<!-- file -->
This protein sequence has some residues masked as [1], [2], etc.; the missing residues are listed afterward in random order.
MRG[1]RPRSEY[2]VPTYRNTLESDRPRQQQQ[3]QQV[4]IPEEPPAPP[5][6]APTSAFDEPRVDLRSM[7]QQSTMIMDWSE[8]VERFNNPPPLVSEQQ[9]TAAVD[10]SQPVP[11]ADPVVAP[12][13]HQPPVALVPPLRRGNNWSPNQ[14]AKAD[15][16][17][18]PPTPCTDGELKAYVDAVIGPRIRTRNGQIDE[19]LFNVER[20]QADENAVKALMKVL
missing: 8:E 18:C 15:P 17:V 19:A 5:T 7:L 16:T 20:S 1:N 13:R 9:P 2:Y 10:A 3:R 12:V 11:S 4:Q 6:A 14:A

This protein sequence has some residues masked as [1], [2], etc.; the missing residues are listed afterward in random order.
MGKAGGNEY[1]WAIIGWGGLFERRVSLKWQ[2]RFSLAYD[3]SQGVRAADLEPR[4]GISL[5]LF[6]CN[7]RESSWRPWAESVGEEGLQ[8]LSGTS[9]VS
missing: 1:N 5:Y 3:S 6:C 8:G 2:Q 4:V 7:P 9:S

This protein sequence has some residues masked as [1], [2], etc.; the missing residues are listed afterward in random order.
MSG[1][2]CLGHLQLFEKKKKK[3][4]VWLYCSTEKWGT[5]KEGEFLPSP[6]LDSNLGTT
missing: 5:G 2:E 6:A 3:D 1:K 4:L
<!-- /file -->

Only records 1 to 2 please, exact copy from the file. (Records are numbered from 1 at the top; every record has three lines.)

This protein sequence has some residues masked as [1], [2], etc.; the missing residues are listed afterward in random order.
MRG[1]RPRSEY[2]VPTYRNTLESDRPRQQQQ[3]QQV[4]IPEEPPAPP[5][6]APTSAFDEPRVDLRSM[7]QQSTMIMDWSE[8]VERFNNPPPLVSEQQ[9]TAAVD[10]SQPVP[11]ADPVVAP[12][13]HQPPVALVPPLRRGNNWSPNQ[14]AKAD[15][16][17][18]PPTPCTDGELKAYVDAVIGPRIRTRNGQIDE[19]LFNVER[20]QADENAVKALMKVL
missing: 8:E 18:C 15:P 17:V 19:A 5:T 7:L 16:T 20:S 1:N 13:R 9:P 2:Y 10:A 3:R 12:V 11:S 4:Q 6:A 14:A

This protein sequence has some residues masked as [1], [2], etc.; the missing residues are listed afterward in random order.
MGKAGGNEY[1]WAIIGWGGLFERRVSLKWQ[2]RFSLAYD[3]SQGVRAADLEPR[4]GISL[5]LF[6]CN[7]RESSWRPWAESVGEEGLQ[8]LSGTS[9]VS
missing: 1:N 5:Y 3:S 6:C 8:G 2:Q 4:V 7:P 9:S